Musselburgh five-year-old with rare heart condition raising money for hospital which saved his life

A five-year-old with a rare heart defect from Musselburgh is preparing to run the Kids’ Kilometre at this year’s Edinburgh Marathon Festival to raise money for the hospital which saved his life.
Ryan was diagnosed with complete congenital heart block, which means that his heart can’t beat as fast as he needs it to (Pic: Sherena Kerr/JustGiving)Ryan was diagnosed with complete congenital heart block, which means that his heart can’t beat as fast as he needs it to (Pic: Sherena Kerr/JustGiving)
Ryan was diagnosed with complete congenital heart block, which means that his heart can’t beat as fast as he needs it to (Pic: Sherena Kerr/JustGiving)

Ryan Kerr, who was diagnosed with Complete Congenital Heart Block at his mum’s 20 week scan in June 2015, has raised over £1,200 so far for Glasgow Children’s Hospital Charity.

The rare heart condition means that his average heartbeat is just 40bpm, when it should be triple the beats per minute.

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At her 20 week scan, Ryan’s mum Sherena was told her baby would likely not survive the complications and it was unlikely he would reach full term as a condition called hydrops would eventually set in where the body fills up with fluid.

He was treated by foetal medicine unit and the cardiologists from Glasgow Children’s Hospital and will require treatment throughout his life (Pic: Sherena Kerr/JustGiving)He was treated by foetal medicine unit and the cardiologists from Glasgow Children’s Hospital and will require treatment throughout his life (Pic: Sherena Kerr/JustGiving)
He was treated by foetal medicine unit and the cardiologists from Glasgow Children’s Hospital and will require treatment throughout his life (Pic: Sherena Kerr/JustGiving)

She researched an experimental drug to halt the hydrops, but after being told the hospital could not provide it she requested a second opinion and was then seen at Glasgow Children’s Hospital where doctors agreed to try the drugs.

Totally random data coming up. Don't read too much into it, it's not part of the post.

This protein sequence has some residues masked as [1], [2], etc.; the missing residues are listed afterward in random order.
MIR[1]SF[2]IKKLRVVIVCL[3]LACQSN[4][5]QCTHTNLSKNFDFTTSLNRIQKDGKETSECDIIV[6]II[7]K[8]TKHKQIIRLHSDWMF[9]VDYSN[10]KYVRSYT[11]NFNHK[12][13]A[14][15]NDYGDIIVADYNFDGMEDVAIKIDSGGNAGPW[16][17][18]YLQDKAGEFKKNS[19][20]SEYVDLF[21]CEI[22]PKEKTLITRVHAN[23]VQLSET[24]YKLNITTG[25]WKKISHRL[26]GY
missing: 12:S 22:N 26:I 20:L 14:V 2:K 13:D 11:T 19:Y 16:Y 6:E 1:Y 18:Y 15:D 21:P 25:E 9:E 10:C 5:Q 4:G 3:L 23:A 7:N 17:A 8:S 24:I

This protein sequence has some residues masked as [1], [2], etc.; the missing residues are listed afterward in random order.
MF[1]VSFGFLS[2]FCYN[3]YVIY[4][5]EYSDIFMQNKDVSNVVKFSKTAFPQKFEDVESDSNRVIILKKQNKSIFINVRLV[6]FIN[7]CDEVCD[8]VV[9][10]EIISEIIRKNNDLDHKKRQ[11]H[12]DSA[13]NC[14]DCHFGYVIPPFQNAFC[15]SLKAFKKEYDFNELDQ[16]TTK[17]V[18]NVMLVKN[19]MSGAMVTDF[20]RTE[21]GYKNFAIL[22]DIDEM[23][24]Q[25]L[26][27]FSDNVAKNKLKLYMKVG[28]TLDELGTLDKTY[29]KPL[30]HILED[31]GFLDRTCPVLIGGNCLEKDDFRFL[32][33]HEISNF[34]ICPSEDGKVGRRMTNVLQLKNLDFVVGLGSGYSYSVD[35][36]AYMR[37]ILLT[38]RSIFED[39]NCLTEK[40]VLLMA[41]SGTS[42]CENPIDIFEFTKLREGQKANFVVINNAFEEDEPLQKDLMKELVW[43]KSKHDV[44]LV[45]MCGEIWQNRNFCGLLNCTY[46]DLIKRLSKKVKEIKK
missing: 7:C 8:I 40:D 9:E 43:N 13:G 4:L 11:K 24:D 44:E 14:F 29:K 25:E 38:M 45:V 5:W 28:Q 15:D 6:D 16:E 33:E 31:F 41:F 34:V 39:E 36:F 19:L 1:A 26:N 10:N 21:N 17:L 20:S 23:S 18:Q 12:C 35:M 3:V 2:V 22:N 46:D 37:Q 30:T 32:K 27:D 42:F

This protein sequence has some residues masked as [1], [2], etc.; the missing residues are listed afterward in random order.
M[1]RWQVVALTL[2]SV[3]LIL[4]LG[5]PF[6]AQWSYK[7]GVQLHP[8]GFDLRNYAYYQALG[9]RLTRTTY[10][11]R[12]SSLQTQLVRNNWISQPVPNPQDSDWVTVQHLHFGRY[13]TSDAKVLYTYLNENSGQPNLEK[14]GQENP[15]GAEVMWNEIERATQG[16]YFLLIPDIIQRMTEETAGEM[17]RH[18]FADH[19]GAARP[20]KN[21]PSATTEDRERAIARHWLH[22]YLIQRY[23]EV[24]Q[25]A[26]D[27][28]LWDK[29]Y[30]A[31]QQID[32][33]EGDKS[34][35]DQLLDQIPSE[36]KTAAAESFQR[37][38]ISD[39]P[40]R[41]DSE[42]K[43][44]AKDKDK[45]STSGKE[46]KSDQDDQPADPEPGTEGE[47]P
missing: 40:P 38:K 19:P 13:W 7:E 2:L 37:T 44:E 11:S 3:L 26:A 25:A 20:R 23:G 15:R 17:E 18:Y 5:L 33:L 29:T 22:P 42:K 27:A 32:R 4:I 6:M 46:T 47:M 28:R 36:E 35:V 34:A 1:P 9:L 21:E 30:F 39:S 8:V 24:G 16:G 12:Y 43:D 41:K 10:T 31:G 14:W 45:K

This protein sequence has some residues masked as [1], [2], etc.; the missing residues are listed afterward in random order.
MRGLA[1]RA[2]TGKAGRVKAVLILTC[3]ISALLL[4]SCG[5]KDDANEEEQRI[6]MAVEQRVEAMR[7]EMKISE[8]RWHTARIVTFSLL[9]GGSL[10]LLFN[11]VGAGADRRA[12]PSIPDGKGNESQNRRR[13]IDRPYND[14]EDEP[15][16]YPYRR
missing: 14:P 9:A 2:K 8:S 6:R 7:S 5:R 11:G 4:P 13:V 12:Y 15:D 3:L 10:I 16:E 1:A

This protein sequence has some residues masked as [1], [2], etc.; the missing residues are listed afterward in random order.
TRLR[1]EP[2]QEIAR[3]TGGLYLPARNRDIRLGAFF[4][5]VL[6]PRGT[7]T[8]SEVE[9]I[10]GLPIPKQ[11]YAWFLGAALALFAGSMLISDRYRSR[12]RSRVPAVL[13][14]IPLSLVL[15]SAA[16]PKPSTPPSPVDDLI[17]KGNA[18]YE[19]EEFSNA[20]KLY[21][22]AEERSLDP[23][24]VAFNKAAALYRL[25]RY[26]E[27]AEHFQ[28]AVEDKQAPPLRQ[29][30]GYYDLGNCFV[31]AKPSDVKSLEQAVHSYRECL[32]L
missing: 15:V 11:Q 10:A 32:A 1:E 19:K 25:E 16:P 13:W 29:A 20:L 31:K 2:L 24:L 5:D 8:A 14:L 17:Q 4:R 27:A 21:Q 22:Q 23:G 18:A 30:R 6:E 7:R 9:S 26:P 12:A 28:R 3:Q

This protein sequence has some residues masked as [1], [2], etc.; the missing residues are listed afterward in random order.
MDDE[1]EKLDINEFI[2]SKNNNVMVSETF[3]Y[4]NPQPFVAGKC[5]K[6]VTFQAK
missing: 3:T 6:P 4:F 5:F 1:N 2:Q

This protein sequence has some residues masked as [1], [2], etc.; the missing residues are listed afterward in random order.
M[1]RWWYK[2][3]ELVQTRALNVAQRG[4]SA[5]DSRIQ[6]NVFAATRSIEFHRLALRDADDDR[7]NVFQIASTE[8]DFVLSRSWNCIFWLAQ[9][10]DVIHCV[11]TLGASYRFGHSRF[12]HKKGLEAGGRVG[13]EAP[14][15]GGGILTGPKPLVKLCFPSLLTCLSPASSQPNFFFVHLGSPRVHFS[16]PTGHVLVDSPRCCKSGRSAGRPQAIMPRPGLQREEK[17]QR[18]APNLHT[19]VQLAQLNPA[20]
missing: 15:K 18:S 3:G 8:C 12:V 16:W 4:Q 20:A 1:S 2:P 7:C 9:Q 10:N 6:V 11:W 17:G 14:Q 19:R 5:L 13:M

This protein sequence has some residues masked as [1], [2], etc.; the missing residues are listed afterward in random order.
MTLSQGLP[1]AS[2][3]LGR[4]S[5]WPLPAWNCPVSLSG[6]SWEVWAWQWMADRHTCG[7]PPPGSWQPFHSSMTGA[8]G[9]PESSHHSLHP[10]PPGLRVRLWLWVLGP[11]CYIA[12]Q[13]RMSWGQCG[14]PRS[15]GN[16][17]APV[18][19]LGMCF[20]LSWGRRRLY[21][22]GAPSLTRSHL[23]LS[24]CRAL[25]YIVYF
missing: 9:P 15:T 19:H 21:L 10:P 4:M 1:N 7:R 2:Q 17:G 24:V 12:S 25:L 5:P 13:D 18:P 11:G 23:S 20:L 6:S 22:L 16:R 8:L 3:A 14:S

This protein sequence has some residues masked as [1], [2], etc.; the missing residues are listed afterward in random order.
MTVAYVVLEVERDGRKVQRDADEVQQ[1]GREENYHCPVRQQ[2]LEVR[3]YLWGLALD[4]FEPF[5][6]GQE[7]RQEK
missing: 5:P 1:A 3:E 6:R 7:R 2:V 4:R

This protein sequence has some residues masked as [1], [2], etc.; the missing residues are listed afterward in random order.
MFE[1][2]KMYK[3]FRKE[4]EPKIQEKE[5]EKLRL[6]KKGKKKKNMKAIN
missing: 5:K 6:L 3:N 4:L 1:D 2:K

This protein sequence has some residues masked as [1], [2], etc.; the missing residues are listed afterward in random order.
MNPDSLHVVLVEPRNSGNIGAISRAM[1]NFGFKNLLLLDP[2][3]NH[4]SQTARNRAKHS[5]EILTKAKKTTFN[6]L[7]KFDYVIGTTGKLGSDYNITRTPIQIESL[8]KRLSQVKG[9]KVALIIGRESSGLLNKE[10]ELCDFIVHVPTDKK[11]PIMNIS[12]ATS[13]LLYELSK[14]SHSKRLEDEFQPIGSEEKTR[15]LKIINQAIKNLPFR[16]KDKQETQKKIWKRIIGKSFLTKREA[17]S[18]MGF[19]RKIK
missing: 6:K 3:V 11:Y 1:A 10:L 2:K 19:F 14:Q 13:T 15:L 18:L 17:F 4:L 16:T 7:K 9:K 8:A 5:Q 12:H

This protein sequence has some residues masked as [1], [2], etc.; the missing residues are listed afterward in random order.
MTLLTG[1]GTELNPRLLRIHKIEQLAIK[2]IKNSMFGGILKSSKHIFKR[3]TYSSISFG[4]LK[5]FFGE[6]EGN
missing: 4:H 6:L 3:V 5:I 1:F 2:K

On the JustGiving fundraiser page, Sherena wrote: “For Ryan to survive he needed to hang on in until he was big enough for him to be delivered and a pacemaker fitted.

“We were told that given Ryan’s unique rare situation there was nothing they could do, and babies that are born before full term with the condition and the surgery that Ryan needed don’t usually survive.”

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Miraculously, the treatment worked and Ryan was born two months premature and was taken in for heart surgery the day after he was born.

Sherena added: “He recovered fast, he amazed everyone at how well his tiny body coped with being premature but with the added strain on his heart and surgery.

“They had never done this surgery on a baby so young, he was the first in Scotland.”

At age two, after Ryan’s pacemaker leads snapped, he needed the whole operation done again.

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“This time was harder on him, and recovery was long and painful. He was terrified but the staff did all they could to make him happy as they could,” Sherena added, “Routine appointments can be hard on him, but everyone is always patient and have plenty of things to help distract him and get a smile from him.”

Ryan, now a P1 pupil at Burgh Primary School, is set to run the marathon on Saturday May 29 provided Covid-19 restrictions allow him with his family cheering him on.

William McGowan, head of fundraising at Glasgow Children’s Hospital Charity said: “Glasgow’s Royal Hospital for Children is the national provider of paediatric cardiology services in Scotland, meaning that babies, children and young people arrive from all corners of the country for specialist and often life-saving cardiology care.

“With the help of inspiring fundraisers like Ryan, Glasgow Children’s Hospital Charity raises money to fund enhanced medical equipment, support services, research and play programmes, to support young patients, their families, and the NHS heroes who care for them.

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“Ryan’s remarkable story is one of great strength and courage, and we are very proud to have him fundraising with us. We would like to share a special thank you with Ryan for his wonderful fundraising efforts so far, and wish him lots of luck for his big challenge!”

Those wishing to donate can do so on the JustGiving page.

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